How to Write an Outline

Outlining is an important study tactic to learn for organizing your thoughts and information. Knowing how to outline will help you take better notes and study more effectively. Some professors even require outlines before rough drafts of important research papers and other writing assignments.

What is the Purpose of an Outline?

An outline basically “lays out” your notes, thoughts and information in a hierarchical style. Outlines are usually used to help students organize their thoughts and their notes before writing an essay or research paper. By outlining before starting on a paper, you will find it will be easier to write and will flow better.

Thesis

The thesis or main idea should be the first section of the outline. Since the thesis is usually the introductory paragraph of your paper, it only makes sense that it comes first in your outline. By having your thesis first, you can use this to build the main points of your paper.

Main Points and Ideas

You will have main points and ideas that support your thesis. These will come in the next section of your outline. If you are writing an argumentative paper then your argumentative points would go in this section. If you are defending your thesis, you would put all of the reasons supporting the thesis in this section as well. This is usually the middle or the “chunk” of your outline, which ultimately will be the bulk of your paper as well.

Conclusions

Usually you will end your paper with a closing paragraph. This usually sums up your thesis and ties in all your main ideas. In this paragraph you would bring the whole paper together. This is usually the last section of your outline.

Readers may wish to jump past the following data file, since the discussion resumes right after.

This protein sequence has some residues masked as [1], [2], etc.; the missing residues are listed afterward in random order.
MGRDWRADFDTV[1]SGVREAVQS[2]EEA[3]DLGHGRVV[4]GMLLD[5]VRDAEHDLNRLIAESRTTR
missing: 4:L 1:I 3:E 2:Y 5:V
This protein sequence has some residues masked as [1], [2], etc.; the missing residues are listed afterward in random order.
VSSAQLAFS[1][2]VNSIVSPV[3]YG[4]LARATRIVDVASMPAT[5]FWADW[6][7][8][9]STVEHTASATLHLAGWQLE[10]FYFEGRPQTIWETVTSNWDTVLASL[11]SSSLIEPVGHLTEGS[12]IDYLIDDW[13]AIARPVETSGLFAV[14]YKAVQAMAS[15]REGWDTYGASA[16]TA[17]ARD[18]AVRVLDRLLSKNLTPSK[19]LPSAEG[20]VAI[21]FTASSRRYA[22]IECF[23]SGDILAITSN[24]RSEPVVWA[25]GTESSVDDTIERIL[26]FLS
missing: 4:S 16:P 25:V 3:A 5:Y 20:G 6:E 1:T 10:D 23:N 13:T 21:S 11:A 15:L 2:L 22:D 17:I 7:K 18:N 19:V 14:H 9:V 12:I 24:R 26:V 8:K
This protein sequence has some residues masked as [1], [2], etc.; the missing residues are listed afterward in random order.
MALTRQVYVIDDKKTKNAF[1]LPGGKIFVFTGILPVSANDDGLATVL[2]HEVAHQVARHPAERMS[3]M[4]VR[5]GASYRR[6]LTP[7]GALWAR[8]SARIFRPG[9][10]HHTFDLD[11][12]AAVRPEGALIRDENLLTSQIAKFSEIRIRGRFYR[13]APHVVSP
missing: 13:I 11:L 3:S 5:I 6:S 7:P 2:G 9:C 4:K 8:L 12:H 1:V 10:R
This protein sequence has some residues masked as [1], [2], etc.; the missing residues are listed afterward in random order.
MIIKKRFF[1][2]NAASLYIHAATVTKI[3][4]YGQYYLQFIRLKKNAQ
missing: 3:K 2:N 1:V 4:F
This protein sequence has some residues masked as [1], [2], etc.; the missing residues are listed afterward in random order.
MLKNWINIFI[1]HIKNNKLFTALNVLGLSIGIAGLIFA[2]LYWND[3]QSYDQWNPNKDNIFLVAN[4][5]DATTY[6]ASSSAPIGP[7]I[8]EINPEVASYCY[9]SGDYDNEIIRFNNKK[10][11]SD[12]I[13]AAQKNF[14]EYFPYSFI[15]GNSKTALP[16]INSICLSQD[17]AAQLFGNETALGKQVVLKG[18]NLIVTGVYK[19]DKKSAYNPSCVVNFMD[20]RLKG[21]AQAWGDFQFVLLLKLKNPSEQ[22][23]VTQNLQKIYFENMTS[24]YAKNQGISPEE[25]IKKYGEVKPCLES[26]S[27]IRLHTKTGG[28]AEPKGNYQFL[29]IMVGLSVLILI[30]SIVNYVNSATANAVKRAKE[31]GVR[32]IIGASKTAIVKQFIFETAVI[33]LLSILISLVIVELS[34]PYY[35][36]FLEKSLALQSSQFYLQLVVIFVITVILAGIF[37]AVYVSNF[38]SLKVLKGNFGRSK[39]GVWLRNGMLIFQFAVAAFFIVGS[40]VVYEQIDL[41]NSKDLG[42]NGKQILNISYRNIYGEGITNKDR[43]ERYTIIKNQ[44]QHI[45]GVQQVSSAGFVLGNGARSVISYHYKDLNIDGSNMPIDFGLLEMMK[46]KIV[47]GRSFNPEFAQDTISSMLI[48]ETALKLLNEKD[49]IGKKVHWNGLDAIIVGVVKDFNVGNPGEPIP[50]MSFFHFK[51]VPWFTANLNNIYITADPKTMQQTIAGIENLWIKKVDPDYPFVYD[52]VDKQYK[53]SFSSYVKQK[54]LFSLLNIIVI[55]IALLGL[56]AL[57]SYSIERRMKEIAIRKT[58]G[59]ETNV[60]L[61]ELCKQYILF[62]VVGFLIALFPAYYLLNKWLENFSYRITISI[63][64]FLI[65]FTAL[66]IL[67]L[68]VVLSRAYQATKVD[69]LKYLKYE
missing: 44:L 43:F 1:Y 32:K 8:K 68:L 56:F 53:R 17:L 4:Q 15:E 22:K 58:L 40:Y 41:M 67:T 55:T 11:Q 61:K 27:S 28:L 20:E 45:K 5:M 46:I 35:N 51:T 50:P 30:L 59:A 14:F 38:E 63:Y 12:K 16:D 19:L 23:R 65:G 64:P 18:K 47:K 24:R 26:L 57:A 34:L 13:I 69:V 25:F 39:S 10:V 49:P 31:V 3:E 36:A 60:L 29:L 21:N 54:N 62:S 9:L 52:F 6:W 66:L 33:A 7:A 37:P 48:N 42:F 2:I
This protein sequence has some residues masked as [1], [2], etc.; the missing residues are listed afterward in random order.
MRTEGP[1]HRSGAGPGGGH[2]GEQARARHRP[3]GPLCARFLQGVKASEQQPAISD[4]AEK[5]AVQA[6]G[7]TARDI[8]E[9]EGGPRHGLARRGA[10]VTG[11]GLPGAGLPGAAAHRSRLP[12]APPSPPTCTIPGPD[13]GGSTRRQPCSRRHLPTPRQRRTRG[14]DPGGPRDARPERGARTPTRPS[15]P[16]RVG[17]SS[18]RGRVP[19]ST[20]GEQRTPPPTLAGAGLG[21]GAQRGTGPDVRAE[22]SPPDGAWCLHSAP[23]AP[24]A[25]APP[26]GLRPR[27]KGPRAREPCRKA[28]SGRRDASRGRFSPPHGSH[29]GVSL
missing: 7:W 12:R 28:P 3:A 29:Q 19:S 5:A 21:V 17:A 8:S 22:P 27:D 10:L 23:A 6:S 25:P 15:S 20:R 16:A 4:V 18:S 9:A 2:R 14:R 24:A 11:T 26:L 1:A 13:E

How to Construct the Outline

Each section listed above should be labeled with a Roman numeral, ie: I, II, III, IV etc. Each subcategory within each section should be given a capital letter, ie: A, B, C, D etc. The ideas and points in the subcategory should use numbers ie: 1, 2, 3, 4 etc. Any points after that should use lower case letters, ie: a, b, c, d.

EXAMPLE OUTLINE

I.     THESIS
II.     Section 1
    A.   Point made
    B.   Another point made
        1.   supports the point made above
            a.   additional support

Tips for Creating an Outline

  1. Try to keep your outline logical and in order. This will help you construct your paper in a way that makes sense and will help it flow better.
  2. Keep your outlines for reference in the future. Use them as study guides for exams.
  3. If you need help developing an outline for a research paper, check in with the writing center on campus.

Remember, an efficient well-planned outline will make for an easy paper to write.

Featured Study Tip:

Study on the go using audiobooks. Download a free book at Amazon.